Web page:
After the Corona break, the Cannstatter Volksfest returns. The pros and cons of our editors.
The Cannstatter Volksfest has been suspended for three years due to corona. The hype begins again on Friday. “Finally” think some, while others moan “not yet”. Our editors Nadia Köhler and Frank Rothfuss have different views on the festival.
Live and let live
Frank Rothfuss says: It’s really very simple: if you want to go to the folk festival, go. If you don’t want to go, stay home. Just like you do with opera, ballet, football match, theatre, gymnasium, gymnasium, club or party.
It is interesting that these discussions do not exist there. But let it ignite at the folk festival and Oktoberfest. Ultimately, it speaks of these festivals that their significance also adorns the critics. And curmudgeons and buddlers are pushing their way through the hype. If you take people seriously, you’re not trying to educate them, you’re trusting them to have their own opinions. It should therefore be noted that many Göckele are heated with propane gas. Not just with natural gas. And that electricity is expensive but not uncommon. And that this is due to the pricing of the electricity market desired by politicians and not a roller coaster. Incidentally, the showmen pay the bill, they cannot pass the costs on to their guests. Because they know a lot of them really aren’t rich.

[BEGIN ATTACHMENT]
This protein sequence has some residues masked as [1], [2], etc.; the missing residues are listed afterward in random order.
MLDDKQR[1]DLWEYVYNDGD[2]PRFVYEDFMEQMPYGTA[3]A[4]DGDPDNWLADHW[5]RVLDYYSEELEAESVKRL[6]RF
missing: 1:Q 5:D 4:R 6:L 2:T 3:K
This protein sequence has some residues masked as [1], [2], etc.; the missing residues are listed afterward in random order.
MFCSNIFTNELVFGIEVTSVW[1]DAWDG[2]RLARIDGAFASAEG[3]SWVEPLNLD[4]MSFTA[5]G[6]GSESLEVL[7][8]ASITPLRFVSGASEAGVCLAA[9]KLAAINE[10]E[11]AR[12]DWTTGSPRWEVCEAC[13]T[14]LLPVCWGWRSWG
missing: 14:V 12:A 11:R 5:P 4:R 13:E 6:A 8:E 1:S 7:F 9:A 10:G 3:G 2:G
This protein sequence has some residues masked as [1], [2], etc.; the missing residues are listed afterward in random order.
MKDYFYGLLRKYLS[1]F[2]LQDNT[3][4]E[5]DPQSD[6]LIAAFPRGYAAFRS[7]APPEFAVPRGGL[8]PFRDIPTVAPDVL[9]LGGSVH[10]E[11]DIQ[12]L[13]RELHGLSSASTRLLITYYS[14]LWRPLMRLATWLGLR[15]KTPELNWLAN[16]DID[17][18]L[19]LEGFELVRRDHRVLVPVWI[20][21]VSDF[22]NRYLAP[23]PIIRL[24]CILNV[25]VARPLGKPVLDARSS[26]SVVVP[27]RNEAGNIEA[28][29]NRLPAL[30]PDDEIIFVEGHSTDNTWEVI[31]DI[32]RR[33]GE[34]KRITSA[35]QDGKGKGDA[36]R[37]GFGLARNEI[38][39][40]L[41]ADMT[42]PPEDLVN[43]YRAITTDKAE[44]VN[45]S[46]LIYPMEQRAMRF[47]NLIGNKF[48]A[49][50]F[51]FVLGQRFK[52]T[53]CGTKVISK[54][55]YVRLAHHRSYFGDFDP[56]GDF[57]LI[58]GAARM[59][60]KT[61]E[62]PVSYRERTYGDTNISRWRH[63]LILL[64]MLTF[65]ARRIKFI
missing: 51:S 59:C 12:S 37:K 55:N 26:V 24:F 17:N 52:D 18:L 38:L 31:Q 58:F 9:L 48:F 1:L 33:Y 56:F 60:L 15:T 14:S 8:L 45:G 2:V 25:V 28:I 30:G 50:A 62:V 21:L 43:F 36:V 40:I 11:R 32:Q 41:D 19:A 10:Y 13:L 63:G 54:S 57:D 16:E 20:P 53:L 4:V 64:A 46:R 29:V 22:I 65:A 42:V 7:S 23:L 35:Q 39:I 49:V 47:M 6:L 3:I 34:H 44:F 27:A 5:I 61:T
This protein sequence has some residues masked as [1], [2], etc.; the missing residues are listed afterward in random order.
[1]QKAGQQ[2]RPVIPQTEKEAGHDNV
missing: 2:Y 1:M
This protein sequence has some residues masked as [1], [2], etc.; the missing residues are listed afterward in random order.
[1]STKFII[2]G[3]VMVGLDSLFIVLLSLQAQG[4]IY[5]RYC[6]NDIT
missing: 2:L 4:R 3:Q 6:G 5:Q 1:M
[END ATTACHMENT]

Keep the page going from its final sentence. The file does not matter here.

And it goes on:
If some reviewers wanted to form their own opinion, they’d be surprised to know who’s there: it’s one of the few places where everyone meets. Rich and poor, baptized with acid water and born on the Bosphorus and the Tigris, half height and suburb, old and young. Unlike elsewhere, you can spend a lot, but you don’t have to. There is no entrance fee, many just come to enjoy the lights, sounds, smells.
Do we now also want to ban people from marveling? If you don’t like hype, if you’re afraid of Corona, if it’s too expensive, stay home. If you want to go there, go there. It’s really easy.
not close to people
Nadia Koehler says: Anyone who lives in Stuttgart or Munich is reliably faced with a question in almost every small conversation these days: “So, are you going?” Folk festival or not – what was a matter of taste three years ago is now presented as a decision of conscience.
It’s frustrating. Does the attitude towards the folk festival really define who has become a supposedly overcautious entertainment brake, who subordinates himself to worldly crises and does voluntary deprivation in the name of a greater good? Hopefully not. There are more reasons this year than in the past for outsiders to entertain the idea of a huge folk festival – however morally bitter they may seem.
Is it really worth having fun for a few hours in the beer tent to risk family life collapsing again for weeks at work, school and private life due to corona? Isn’t it paradoxical to enjoy energy-guzzling, scintillating rides and gas-tanned roosters while settling in at home in an 18-degree room and washcloths instead of the shower? And how close to people is a festival where a family would easily have to drag out a triple-digit sum – and where prices skyrocket so much that many are already scratching what they’ve saved for the cost of living?
The Wasen as a place of connection where not only well-paid people party, this idea seems quite outdated under current conditions. And also: Didn’t the cold two-year withdrawal from the folk festival show that one can also really go too far in the squat next door?